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Friday race preview 04 Jul 2003

David Richards (GBR) BAR Team Principal talks to the media following the impounding of the BAR cars and trucks.
Formula One World Championship, Rd10, French Grand Prix, Preparations, Magny-Cours, France, 3 July 2003

As these words are written David Richards, team principal of BAR, has been battling for his team's right to run at Magny-Cours this weekend, following seizure of its assets in the pit lane late on Thursday evening.

This follows an injunction brought against the team in Monaco by businessman France Corbeil, who claims that monies owing to him on a sponsorship deal in 1997 remain unpaid. In Monte Carlo BAR was able to race after having the injunction lifted. Now Corbeil has tried again. Richards said last night that he is confident the problem will be solved in time for BAR's drivers Jenson Button and Jacques Villeneuve to practice as usual this morning, though the team will have suffered as its mechanics were unable to do any key preparation work on the cars last night.

There was also activity last night at Ferrari, where team principal Jean Todt and technical director Ross Brawn, together with drivers Michael Schumacher, Rubens Barrichello and Felipe Massa, had high level talks over dinner with senior representatives of Bridgestone. This follows mutual determination after last week's Grand Prix of Europe to gain a more competitive edge over their Michelin opposition.

Meanwhile, Nurburgring winner Ralf Schumacher was playing down his chances of closing the 15-point gap to brother Michael in the title stakes in the remaining seven races. "Under the new points system introduced this year it is very difficult to catch up," he said, "unless the other guy has a problem, in which case the gap disappears quickly! But 15 points is so far away. Let's try and win this one and see what happens."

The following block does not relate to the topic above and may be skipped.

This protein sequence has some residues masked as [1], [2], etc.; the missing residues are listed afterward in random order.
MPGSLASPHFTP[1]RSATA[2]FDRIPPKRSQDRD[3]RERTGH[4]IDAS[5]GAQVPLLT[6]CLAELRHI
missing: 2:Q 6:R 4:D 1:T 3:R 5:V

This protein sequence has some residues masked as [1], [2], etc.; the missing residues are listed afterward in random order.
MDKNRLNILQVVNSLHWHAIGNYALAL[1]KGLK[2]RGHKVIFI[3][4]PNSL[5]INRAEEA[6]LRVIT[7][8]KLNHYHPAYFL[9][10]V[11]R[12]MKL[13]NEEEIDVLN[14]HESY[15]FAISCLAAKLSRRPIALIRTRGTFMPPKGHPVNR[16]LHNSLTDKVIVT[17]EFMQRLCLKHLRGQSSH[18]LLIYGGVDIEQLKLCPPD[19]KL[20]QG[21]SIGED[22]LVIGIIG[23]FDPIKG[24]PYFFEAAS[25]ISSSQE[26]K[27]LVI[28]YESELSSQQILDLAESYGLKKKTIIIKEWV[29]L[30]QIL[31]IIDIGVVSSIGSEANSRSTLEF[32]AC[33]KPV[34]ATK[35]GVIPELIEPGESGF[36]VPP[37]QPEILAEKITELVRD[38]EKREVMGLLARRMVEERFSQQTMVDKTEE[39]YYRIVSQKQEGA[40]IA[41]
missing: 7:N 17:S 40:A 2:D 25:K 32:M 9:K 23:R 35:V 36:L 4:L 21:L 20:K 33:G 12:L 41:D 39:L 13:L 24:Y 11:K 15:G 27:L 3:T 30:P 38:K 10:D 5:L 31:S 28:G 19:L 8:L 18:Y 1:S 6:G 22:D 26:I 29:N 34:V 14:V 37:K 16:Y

Williams has an excellent chance of doing that, especially if the race is held in the expected high ambient and track temperatures. Though teams have had little chance to do more than transport the cars from Germany in the week between the races (which are back-to-back to facilitate the three-week 'holiday' gap between the German and Hungarian Grands Prix), several have had revised aerodynamic components flown out. Williams in particular is getting on top of its set-up recently, and poses a major threat.

Likewise McLaren and Renault are expected to be strong this weekend. But Kimi Raikkonen said yesterday that the fact that he lost his maiden Grand Prix victory here last year after leading Michael Schumacher in the closing stages of the race prior to sliding wide on oil dropped by Allan McNish's expired Toyota would have no influence whatsoever on the way he approaches his weekend here.

"I don't even think of that," he admitted. "It isn't a factor. I have won by first race since and all I am thinking about now is how we are going to run our programme this weekend." After his runaway lead in Germany last weekend was frustrated by engine failure, the Finn will be determined to get his title aspirations back on track this weekend.

In this morning's practice session the drivers will be getting used to changes to the Chateau d'Eau corner and the final section of the lap, where the old chicane has been removed in favour of a short straight. This leads into a tight hairpin and a new chicane, which takes the cars back on to the original start/finish straight.